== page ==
10-foot interface; multiple PC and device support; good library; all-you-can-eat subscription model.
Subscription doesn't cover everything; no HD; library is missing some essentials.
Vongo movies can be streamed to your TV using any Windows Media Center Extender device, including the Linksys DMA2200.
Vongo’s subscription business model puts it in a category all its own: The service’s primary focus is to provide an all-you-can-eat smorgasbord of movies and other video content that can be downloaded to your PC for a $10 monthly fee. It doesn’t offer any for-purchase content, and its TV offerings are nearly nonexistent.
Vongo is a division of Starz Entertainment, which has contracts with all the major Hollywood movie studios for semi-exclusive access to their films—but only after those movies have played out in theaters, the pay-per-view market, and as disc sales. Starz offers the same films on cable TV. A Vongo representative tells us these contracts cover about 40 percent of all Hollywood movies released in the last nine years. HBO is in a similar position, but that firm doesn’t currently offer a download service.
When we compared Vongo’s movie library to the rest of the field, we did indeed find that Vongo had many movies to offer that could not be rented online anywhere else. CinemaNow, Movielink, and others had them available for sale, but not for rent. And with Vongo, you can watch the content as often as you like—or for at least as long as Vongo has the right to offer it.
There is no free lunch, however, especially not in Hollywood: When we looked to Vongo for 25 of the latest releases, we found only one that was covered by the monthly subscription price and only one other that was available on a pay-per-view basis. Vongo also doesn’t have much in the way of classic films (nothing from the AFI’s top 25 list, for instance), and we didn’t find any of our 10 cult classics in its listings. We did find some other gems, including Dr. Strangelove , From Dusk Till Dawn , and a host of low-brow offerings from Troma Entertainment (the studio that brought you Toxic Avenger ).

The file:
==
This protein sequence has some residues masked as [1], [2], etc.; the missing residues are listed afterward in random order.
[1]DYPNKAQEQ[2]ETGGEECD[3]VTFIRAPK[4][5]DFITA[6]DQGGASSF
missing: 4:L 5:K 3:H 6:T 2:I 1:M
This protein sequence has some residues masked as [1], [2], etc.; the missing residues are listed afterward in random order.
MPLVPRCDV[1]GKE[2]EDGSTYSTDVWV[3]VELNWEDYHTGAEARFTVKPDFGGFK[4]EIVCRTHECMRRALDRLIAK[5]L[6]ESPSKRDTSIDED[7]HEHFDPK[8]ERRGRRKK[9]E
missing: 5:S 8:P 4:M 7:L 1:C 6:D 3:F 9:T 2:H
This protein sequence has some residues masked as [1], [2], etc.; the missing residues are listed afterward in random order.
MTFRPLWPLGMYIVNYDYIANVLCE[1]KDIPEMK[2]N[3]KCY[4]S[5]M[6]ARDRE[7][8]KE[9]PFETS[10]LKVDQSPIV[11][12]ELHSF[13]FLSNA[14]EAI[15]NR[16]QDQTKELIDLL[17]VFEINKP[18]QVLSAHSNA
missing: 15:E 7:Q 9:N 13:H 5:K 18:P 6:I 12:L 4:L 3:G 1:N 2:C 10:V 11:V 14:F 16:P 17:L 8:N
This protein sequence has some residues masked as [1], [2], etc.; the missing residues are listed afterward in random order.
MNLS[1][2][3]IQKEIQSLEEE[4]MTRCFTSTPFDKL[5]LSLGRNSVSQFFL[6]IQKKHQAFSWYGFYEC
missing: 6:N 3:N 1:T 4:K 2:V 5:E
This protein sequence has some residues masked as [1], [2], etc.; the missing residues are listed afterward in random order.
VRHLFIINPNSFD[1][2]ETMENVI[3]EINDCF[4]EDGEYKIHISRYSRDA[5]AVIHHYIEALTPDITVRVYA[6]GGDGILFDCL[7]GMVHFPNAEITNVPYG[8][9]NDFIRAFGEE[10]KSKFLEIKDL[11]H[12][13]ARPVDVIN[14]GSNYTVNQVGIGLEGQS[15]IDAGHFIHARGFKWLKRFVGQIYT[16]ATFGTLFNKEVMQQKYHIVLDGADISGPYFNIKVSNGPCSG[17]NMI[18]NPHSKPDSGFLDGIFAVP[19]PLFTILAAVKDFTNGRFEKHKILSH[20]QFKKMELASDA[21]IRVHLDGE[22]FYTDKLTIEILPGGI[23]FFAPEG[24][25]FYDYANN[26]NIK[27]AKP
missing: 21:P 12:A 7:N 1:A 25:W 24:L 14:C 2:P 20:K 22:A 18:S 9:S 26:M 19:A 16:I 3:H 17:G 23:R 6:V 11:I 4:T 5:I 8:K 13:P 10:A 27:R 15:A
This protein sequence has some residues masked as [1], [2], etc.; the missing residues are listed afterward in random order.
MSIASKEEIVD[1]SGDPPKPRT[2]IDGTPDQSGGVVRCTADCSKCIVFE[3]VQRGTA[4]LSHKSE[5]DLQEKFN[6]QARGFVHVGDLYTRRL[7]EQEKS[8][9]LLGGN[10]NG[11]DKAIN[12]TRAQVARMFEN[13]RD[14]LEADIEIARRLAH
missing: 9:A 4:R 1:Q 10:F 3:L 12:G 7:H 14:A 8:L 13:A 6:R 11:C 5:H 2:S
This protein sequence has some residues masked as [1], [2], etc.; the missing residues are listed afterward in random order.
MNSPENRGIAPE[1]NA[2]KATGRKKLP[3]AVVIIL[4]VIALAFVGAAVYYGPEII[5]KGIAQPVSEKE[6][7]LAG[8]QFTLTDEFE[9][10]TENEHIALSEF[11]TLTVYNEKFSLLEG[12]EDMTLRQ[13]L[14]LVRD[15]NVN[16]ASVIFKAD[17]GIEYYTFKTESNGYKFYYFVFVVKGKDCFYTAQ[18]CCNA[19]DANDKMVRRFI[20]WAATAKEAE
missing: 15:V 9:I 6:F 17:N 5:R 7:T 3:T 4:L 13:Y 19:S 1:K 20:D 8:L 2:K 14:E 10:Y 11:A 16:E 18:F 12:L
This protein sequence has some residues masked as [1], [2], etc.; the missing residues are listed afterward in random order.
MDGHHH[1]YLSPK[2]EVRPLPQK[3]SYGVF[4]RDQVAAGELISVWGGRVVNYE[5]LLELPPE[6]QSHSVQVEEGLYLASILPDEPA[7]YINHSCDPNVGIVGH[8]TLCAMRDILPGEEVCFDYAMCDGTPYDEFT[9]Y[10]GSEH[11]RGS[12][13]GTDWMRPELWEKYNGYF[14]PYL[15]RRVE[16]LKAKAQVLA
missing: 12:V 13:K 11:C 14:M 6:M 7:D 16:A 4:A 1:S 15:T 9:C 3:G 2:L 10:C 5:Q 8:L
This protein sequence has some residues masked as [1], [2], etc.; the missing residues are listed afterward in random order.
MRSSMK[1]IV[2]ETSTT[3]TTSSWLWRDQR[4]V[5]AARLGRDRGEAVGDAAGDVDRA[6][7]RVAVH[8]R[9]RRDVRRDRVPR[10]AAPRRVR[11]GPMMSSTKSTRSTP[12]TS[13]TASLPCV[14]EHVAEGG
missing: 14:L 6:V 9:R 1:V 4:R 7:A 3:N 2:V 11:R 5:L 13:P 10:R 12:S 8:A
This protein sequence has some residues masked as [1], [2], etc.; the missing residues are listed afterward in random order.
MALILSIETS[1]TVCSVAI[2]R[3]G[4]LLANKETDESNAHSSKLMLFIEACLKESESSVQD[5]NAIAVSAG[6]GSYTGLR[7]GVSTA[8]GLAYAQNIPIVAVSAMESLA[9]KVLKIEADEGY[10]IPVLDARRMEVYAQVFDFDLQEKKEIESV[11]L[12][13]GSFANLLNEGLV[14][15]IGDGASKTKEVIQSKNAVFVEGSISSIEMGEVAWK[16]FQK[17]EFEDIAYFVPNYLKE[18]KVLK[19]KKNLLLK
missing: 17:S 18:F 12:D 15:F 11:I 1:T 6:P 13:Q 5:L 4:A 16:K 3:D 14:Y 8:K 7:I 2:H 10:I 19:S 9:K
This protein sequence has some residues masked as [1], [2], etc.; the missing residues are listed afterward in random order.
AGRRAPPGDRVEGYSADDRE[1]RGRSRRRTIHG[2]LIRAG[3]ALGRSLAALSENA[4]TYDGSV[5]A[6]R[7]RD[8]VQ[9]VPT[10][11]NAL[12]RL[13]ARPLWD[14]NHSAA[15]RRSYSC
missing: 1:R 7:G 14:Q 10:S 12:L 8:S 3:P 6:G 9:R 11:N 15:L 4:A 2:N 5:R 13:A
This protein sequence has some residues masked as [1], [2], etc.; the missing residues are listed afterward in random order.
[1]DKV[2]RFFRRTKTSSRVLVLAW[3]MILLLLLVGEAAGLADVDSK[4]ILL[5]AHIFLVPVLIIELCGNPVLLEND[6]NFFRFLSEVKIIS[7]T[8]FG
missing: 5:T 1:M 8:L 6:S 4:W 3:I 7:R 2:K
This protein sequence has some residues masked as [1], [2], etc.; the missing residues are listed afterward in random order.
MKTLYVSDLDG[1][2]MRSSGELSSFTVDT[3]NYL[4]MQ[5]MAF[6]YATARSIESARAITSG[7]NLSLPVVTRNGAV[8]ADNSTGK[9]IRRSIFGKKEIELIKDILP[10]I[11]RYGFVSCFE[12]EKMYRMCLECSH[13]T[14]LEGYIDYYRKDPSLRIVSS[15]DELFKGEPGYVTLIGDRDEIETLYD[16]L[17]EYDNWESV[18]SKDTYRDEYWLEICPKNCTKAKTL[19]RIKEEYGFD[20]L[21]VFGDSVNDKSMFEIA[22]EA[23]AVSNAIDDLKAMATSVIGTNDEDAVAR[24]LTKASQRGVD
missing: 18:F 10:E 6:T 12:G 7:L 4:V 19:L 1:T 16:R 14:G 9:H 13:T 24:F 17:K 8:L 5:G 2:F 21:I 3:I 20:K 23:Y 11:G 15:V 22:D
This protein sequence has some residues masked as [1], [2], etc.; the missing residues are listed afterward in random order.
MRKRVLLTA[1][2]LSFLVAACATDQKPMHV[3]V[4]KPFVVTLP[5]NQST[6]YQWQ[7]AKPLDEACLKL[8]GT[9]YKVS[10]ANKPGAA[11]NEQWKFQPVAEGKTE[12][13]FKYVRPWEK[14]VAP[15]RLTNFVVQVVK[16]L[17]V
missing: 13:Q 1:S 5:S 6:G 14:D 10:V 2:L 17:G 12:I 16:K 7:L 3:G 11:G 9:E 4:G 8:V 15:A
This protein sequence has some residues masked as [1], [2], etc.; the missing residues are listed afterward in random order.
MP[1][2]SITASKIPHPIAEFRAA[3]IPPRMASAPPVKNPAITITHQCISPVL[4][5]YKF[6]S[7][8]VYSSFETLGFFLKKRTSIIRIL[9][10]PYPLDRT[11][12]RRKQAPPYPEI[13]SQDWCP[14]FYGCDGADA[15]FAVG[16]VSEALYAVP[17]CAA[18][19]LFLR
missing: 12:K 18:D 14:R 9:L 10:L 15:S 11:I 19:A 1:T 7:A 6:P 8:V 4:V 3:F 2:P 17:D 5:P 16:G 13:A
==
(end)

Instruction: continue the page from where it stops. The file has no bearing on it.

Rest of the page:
You’ll need to download the Vongo client in order to browse the service’s library, download content, and watch previews. The application has a search engine that enables you to find content by title, actor/director, category, format (standard or widescreen), MPAA/TV rating, language, and device (PC or portable). You can also search for subscription content, pay-per-view titles, or both.
Vongo’s movie and (limited) TV offerings are delivered in the equivalent of standard definition (roughly 480i or 480p, dependent on your display) in WMV format. Video quality, as scaled by the Radeon 3850 videocard in our home-theater rig to our 42-inch ViewSonic N4285p TV, was very good. Being limited to standard definition isn’t a major shortcoming now (since most of the movies in Vongo’s library predate HD video anyway), but it will become a drawback as today’s new releases are remastered for Blu-ray before making their way into Vongo’s library.
Downloaded content can be streamed over a Windows Media Center Extender to a TV (assuming you have a version of Windows that includes Media Center), but Vongo’s 10-foot user interface is also integrated into versions of Vista that include Windows Media Center. This means you can use a Media Center remote to control the Vongo client.
Like your movies on the go? Vongo’s service can be used on as many as three devices simultaneously. One of these must be a PC, but the other two can be either PCs or Vongo-certified portable video players (including the Archos 605 WiFi, Creative Labs’s Zen Vision: M, and Toshiba’s Gigabeat V.)
If you can wait a year or so for movies to filter through the system and into the Starz library, $10 per month for all the movies you can watch is a great deal. We’re not that patient, although we were reminded of a number of films that we’d forgotten to watch when they were new—and now they can’t be rented from the other services.
Movie rentals: $1 to $4
Movie purchases: N/A
TV episodes: $2